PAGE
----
Arbus took a wide range of pictures of mothers, a key figure in most family albums. With good reason: mothers help secure the notion of “family,” and by their mere presence cohere the many disparate photographs that make up an album. The women Arbus photo-graphed in the 1960s include some whose notoriety derived from their status as mothers: Marguerite Oswald, the mother of Lee Harvey Oswald, the alleged assassin of President John F. Kennedy, and Madalyn Murray, the petitioner who successfully challenged compulsory school prayer on behalf of her son.
In the case of Murray, Arbus explored the famed atheist’s relationship with her two sons and to the home in which they lived, photographing Murray on a big sofa, in her kitchen, living room, bedroom, and outside her front door. These pictures explored Murray’s role as a mother and perhaps even suggested how the small house became a refuge for her and her family, especially when they were besieged by the local and national press.
Other “mother” pictures interrogated the matriarchal demeanor, like that of Flora Knapp Dickinson, an Honorary Regent of the Daughters of the American Revolution, and Mrs. T. Charlton Henry, the noted socialite and fashion luminary. Still other photographs—of the stripper Blaze Starr, the sexy film star Mae West, the wartime personality Tokyo Rose—explored how women, not normally associated with motherhood could appear more maternal in their own domestic settings.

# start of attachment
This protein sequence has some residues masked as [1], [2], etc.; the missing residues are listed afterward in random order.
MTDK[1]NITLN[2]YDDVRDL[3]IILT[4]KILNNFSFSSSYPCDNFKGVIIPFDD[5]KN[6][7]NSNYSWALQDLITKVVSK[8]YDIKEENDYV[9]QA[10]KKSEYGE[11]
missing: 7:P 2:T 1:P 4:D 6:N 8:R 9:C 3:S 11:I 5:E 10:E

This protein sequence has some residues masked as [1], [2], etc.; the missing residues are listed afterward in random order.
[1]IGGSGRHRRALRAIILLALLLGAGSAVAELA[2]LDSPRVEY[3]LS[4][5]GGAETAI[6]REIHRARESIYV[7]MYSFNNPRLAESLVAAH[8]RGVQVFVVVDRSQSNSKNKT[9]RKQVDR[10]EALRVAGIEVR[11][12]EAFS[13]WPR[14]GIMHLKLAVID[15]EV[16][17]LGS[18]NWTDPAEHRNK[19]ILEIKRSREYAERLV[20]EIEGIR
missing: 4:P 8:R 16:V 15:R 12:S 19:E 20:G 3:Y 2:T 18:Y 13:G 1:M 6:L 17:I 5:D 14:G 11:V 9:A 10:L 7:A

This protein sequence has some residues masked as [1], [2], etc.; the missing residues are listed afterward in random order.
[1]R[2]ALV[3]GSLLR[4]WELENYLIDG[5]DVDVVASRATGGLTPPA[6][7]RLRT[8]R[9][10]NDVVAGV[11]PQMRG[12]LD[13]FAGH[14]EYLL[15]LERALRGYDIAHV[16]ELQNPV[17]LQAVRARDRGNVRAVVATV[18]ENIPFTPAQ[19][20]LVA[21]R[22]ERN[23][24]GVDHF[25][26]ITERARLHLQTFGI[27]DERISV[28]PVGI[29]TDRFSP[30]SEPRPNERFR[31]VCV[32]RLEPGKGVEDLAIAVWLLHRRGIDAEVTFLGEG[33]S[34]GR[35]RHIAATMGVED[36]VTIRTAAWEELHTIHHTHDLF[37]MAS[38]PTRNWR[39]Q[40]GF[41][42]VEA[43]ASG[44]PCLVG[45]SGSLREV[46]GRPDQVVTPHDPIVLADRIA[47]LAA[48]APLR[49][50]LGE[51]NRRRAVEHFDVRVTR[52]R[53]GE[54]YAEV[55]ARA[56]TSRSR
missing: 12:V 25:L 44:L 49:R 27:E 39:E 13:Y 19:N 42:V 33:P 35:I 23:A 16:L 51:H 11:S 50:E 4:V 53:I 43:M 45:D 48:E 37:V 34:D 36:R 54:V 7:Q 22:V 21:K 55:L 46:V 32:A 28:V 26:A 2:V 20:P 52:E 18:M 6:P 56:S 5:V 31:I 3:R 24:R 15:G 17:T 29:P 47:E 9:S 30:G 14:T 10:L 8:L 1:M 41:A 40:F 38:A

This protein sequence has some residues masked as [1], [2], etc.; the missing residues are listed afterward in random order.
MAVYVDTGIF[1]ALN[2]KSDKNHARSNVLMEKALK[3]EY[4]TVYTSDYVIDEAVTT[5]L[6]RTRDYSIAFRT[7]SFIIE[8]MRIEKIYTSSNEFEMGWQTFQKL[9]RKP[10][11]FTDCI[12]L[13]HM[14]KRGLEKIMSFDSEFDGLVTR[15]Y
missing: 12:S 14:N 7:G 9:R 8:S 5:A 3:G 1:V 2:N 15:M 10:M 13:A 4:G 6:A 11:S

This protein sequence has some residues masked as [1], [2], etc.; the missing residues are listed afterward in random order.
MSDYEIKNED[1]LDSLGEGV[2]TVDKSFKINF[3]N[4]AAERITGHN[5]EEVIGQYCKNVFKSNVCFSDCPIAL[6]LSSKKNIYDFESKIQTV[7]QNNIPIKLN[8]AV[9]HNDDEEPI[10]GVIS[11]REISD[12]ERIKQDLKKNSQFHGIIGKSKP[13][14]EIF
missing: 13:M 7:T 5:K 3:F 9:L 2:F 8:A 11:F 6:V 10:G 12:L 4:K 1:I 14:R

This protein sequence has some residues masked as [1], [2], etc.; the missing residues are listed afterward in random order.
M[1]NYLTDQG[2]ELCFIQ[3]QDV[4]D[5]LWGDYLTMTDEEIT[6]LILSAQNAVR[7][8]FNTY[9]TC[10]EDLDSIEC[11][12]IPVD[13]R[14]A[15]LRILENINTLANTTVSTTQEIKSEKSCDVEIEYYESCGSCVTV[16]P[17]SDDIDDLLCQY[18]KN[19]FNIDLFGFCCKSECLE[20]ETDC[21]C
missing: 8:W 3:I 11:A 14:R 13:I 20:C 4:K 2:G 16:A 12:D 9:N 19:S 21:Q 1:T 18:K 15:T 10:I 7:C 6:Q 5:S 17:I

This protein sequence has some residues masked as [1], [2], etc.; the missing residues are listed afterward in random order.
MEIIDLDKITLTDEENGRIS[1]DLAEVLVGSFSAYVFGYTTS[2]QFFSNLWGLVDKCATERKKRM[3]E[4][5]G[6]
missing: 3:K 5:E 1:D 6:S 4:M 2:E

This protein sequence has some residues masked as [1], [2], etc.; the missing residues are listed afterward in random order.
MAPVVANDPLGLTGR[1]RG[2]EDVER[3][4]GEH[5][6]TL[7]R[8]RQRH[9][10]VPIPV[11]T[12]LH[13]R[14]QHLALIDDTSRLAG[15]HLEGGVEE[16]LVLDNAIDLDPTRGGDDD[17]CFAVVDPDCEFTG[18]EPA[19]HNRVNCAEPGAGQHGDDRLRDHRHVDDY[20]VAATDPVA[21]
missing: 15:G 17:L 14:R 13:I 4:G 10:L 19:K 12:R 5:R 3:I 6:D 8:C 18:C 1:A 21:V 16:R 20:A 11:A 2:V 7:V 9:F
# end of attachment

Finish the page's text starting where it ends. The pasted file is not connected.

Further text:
What constituted fatherhood in the 1960s? Arbus’s many pictures of fathers, patriarchs, and famous men were made when this question was being regularly asked. Typical of Arbus’s interests and sensibilities as a photographer, she sought out men whose claims on fatherhood derived from different forms of authority and public presence. Representative father figures included Bennett Cerf, president of the publishing firm Random House; Donald Gatch, a southern physician whose causes were receiving national attention; the midget Andrew Ratoucheff, who was married five times and performed onstage as, alternately, Marilyn Monroe and Maurice Chevalier; and the writer Norman Mailer.